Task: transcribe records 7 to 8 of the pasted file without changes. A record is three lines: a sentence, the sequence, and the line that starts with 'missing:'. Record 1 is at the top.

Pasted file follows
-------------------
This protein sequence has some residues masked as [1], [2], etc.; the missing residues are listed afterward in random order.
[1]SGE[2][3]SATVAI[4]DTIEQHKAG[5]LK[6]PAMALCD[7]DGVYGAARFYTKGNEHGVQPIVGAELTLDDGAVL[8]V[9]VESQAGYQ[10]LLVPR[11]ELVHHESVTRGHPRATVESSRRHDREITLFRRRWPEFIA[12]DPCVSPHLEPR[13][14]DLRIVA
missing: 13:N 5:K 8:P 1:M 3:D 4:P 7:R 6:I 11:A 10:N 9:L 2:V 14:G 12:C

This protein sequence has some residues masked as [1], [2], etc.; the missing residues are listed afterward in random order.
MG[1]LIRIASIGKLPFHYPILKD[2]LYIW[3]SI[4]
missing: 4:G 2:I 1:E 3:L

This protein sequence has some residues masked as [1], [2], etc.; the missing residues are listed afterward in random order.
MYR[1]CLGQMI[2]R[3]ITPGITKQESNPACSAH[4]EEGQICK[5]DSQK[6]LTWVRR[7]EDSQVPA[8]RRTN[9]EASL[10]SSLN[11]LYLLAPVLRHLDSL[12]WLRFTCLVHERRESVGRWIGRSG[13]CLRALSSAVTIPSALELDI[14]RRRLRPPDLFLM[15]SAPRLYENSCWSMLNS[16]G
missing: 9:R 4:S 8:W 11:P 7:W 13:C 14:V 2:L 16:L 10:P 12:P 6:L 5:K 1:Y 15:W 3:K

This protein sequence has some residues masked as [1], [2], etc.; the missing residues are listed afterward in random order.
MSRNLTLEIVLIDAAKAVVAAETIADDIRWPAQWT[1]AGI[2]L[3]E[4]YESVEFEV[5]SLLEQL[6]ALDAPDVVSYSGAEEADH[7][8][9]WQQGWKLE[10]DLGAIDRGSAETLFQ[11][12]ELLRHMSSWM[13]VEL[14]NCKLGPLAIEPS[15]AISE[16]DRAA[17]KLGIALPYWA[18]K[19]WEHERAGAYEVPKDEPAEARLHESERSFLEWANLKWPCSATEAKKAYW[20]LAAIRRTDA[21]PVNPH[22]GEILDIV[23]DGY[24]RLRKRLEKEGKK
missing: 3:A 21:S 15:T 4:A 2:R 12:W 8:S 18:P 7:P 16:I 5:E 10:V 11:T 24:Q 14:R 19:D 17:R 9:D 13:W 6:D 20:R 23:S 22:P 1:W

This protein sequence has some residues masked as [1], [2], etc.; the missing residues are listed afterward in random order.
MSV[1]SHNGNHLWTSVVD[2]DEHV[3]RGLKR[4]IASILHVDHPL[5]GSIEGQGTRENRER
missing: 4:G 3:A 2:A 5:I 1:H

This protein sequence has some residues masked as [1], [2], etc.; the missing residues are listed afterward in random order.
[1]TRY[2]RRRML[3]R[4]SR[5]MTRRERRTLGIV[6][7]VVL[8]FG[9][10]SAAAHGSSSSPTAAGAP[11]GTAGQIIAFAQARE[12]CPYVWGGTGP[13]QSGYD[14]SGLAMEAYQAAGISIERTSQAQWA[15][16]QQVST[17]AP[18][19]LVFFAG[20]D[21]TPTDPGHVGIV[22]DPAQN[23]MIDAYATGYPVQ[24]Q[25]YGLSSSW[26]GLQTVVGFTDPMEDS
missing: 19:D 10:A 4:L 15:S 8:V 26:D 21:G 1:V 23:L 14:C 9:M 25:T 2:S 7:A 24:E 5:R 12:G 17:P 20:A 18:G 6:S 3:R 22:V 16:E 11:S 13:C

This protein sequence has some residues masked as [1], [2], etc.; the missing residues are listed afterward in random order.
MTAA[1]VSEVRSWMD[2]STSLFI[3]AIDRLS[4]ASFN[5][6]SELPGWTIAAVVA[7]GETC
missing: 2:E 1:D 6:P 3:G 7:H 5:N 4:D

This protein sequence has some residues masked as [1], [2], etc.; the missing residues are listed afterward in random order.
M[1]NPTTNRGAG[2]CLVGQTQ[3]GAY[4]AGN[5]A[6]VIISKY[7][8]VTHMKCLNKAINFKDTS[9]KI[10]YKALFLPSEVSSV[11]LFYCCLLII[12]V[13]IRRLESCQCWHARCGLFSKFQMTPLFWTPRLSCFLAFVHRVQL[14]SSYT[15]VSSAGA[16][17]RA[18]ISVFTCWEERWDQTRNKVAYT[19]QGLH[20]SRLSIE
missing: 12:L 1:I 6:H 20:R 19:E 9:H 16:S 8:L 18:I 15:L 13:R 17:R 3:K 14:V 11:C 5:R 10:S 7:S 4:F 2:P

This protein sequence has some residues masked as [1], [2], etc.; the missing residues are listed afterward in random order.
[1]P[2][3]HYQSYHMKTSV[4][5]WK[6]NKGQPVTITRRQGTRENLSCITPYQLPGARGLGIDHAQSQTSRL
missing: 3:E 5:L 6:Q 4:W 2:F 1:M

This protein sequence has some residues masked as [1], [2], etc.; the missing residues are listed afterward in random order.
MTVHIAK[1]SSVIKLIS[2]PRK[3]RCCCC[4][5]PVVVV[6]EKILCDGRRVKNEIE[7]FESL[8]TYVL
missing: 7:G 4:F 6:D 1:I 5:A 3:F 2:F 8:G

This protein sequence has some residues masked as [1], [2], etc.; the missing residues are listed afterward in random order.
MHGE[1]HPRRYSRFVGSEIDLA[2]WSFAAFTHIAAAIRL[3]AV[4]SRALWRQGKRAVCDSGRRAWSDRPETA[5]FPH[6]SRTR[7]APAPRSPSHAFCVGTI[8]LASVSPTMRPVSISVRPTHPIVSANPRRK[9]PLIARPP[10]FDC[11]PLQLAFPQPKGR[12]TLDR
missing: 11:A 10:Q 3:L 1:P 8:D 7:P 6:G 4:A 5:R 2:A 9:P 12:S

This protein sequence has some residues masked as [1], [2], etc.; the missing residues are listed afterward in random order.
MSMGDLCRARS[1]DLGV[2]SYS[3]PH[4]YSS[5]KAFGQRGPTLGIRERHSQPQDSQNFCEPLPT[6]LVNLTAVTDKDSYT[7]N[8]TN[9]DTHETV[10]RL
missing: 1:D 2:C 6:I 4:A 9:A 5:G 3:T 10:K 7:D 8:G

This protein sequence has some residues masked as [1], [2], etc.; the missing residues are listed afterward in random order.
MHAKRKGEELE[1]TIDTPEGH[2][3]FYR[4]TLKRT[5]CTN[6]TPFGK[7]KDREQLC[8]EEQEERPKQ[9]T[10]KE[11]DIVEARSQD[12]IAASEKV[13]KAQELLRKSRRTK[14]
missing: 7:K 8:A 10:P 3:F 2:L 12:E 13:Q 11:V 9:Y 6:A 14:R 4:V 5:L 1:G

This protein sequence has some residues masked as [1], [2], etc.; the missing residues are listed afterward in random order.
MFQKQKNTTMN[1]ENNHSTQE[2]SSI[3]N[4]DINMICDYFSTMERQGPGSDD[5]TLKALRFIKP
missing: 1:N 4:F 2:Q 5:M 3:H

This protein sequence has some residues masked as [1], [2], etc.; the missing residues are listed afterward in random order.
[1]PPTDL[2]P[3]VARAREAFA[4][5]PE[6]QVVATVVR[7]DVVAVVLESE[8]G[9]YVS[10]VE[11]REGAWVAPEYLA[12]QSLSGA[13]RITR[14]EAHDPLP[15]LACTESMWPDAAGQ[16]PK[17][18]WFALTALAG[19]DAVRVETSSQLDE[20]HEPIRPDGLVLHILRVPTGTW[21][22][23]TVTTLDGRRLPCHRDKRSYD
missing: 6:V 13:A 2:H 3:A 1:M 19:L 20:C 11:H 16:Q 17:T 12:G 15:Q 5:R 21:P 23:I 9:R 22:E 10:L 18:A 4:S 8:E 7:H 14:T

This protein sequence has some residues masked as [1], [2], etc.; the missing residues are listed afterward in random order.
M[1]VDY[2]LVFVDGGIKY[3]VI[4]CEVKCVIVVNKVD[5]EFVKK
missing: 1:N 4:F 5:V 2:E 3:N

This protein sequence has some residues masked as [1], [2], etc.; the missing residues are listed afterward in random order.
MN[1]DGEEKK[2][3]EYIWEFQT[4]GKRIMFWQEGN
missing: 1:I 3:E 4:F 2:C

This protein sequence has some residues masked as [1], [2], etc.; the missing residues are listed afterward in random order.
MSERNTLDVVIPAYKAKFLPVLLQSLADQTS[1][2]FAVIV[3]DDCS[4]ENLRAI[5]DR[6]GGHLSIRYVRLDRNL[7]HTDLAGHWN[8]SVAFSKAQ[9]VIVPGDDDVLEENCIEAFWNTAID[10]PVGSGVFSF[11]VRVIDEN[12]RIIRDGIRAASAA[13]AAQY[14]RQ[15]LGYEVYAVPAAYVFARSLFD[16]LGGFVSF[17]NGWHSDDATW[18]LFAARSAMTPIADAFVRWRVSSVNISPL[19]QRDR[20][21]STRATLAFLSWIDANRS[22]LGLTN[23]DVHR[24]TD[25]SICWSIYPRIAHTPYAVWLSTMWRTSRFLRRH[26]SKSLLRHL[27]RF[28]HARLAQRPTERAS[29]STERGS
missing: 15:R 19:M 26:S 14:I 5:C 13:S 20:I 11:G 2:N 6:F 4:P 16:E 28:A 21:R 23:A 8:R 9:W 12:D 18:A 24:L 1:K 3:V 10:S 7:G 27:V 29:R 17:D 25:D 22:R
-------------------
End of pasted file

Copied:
This protein sequence has some residues masked as [1], [2], etc.; the missing residues are listed afterward in random order.
MTAA[1]VSEVRSWMD[2]STSLFI[3]AIDRLS[4]ASFN[5][6]SELPGWTIAAVVA[7]GETC
missing: 2:E 1:D 6:P 3:G 7:H 5:N 4:D

This protein sequence has some residues masked as [1], [2], etc.; the missing residues are listed afterward in random order.
M[1]NPTTNRGAG[2]CLVGQTQ[3]GAY[4]AGN[5]A[6]VIISKY[7][8]VTHMKCLNKAINFKDTS[9]KI[10]YKALFLPSEVSSV[11]LFYCCLLII[12]V[13]IRRLESCQCWHARCGLFSKFQMTPLFWTPRLSCFLAFVHRVQL[14]SSYT[15]VSSAGA[16][17]RA[18]ISVFTCWEERWDQTRNKVAYT[19]QGLH[20]SRLSIE
missing: 12:L 1:I 6:H 20:R 19:E 9:H 16:S 8:L 18:I 15:L 13:R 17:R 3:K 14:V 11:C 5:R 10:S 7:S 4:F 2:P